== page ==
Details of Disappearance
Georg was vacationing with his father, Egbert Rimkus, his father's girlfriend, Cornelia Meyer, and Cornelia's son, Max Meyer, in July 1996. They were all from Germany and were vacationing in California in the United States.
They were last known to be at Death Valley in Inyo County, California. They bought a booklet at the Furnace Creek Visitors Center; the receipt for the transaction was dated July 22, 1996.
After leaving the visitors center, Georg, Rimkus and the Meyers apparently traveled towards the Panamint Mountains in their rented 1996 Plymouth Voyager. The road they were on was treacherous; it was steep, covered with rocks and spotted with sand bars.
The travelers stopped at a camp and Rimkus left a German-language entry in the log book there. It read, "7-23-96. Conny Egbert Georg Max. We are going through the pass." Authorities believe he probably meant Mengle Pass, on the southwest border of Death Valley National Park.
However, the visitors never arrived there; they turned off that route a mile short of the pass and drove east into Anvil Spring Canyon. Investigators are uncertain as to why, as the canyon is very isolated, closed to traffic, and not a usual destination for first-time tourists.
The whereabouts of Rimkus, Georg and Cornelia and Max after that are unknown. They were due to fly back to Germany on July 29 and had reserved airplane seats, but never arrived. Their rental vehicle was not returned to the agency and was reported stolen after thirty days.
It was located on October 26, 1996, stuck in the sand at Anvil Spring Canyon. Three of the tires were flat. There was no sign of any of the missing people at the scene and their passports, Cornelia's purse, the rental car contract, the keys, Rimkus's wallet, all the money and the airline tickets were missing.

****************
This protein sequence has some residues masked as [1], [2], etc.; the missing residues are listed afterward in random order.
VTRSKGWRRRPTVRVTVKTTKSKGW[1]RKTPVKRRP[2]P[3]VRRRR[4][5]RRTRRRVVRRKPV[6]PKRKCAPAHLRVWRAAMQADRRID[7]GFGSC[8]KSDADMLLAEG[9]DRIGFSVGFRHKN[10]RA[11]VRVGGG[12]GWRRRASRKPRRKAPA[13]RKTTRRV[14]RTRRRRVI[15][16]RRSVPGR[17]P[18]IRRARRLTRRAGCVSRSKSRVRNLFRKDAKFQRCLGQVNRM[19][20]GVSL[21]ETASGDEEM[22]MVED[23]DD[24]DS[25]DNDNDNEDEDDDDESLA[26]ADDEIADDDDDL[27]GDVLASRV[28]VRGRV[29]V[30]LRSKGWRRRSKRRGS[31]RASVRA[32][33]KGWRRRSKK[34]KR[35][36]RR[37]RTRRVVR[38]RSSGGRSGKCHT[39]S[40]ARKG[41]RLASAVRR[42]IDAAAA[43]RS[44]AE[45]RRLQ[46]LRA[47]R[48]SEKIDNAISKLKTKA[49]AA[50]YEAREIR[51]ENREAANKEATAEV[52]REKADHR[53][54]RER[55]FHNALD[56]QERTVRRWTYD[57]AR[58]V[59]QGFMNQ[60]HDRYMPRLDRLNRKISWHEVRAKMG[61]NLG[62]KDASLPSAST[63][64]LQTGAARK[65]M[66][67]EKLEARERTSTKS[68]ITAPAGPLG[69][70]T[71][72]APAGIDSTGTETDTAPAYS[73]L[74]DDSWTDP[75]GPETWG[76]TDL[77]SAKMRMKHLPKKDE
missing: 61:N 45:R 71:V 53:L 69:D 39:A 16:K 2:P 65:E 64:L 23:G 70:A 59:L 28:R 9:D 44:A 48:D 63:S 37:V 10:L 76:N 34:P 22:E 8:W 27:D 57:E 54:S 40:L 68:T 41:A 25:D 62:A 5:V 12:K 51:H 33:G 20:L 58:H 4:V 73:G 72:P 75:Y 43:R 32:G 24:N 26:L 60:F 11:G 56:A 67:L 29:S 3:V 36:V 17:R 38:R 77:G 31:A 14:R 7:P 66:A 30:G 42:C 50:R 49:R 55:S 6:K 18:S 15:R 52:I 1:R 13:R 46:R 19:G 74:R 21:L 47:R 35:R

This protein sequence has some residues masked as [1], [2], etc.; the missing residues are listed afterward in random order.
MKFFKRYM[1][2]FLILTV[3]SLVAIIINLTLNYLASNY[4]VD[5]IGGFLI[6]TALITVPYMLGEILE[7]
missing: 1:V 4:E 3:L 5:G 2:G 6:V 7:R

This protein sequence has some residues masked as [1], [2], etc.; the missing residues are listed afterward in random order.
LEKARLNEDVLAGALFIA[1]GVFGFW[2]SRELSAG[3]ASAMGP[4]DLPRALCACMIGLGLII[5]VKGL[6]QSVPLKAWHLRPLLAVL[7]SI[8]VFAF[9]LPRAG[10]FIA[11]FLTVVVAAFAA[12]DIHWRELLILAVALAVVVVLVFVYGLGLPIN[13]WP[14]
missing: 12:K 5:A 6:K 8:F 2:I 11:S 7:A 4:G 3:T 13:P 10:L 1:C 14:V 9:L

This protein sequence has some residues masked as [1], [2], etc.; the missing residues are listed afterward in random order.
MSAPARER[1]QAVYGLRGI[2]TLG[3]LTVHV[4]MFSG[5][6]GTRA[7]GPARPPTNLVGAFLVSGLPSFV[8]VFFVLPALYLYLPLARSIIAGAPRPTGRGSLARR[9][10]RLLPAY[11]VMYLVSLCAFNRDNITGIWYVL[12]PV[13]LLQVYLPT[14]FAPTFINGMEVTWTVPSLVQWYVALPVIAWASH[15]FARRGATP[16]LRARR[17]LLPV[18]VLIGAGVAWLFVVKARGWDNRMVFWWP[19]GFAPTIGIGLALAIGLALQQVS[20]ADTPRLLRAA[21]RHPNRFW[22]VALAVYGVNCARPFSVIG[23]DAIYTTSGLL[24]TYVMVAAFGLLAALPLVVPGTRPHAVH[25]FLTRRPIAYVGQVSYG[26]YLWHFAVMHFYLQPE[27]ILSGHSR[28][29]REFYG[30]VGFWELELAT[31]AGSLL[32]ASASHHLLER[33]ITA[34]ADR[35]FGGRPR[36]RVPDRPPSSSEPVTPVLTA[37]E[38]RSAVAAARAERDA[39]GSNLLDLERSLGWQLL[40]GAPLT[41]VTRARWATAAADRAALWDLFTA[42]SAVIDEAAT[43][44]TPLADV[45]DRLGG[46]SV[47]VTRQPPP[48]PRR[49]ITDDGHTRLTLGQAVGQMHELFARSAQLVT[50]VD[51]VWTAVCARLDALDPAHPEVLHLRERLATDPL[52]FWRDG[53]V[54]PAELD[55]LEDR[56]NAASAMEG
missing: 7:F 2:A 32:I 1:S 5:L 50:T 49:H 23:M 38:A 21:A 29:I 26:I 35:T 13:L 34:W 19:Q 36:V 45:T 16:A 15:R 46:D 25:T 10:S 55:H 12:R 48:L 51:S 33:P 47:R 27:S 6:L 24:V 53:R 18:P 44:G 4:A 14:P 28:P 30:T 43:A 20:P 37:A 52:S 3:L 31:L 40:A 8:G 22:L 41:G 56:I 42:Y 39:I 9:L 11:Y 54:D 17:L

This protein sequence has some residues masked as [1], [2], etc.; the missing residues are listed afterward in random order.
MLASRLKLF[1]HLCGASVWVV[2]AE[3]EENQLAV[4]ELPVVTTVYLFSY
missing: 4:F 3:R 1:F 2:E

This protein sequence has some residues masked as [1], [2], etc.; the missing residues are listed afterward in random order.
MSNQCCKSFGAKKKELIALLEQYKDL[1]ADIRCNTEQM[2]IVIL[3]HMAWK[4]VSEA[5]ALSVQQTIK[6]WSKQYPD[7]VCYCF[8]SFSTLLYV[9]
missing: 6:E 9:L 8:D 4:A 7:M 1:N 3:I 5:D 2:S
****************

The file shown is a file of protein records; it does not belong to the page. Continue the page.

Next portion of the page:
Miscellaneous items were located inside the vehicle, including a sleeping bag, clothing and shoes, beer and beer bottles, a camera with several exposed rolls of film, an American flag, and two empty one-gallon water containers. A beer bottle was found half a mile away from the site where the Voyager was located; the bottle was the same kind that was inside the van.
The area the group disappeared from is very dangerous because of its high temperatures; it was about 124 degrees on the day the missing tourists were last heard from, and no one could survive those conditions more than a few days in those temperatures without a source of water.
In November 2009, hikers found some human bones in a remote area of the desert. Authorities determined they were from an adult male and female. In June 2010, the male bones were identified as Rimkus's. The female's bones are presumed to be Cornelia's, but they were so dry that investigators could not extract enough DNA from them for analysis.
No bones from children were recovered; there has been no sign of Georg or Max since 1996, but they are presumed to have died of exposure.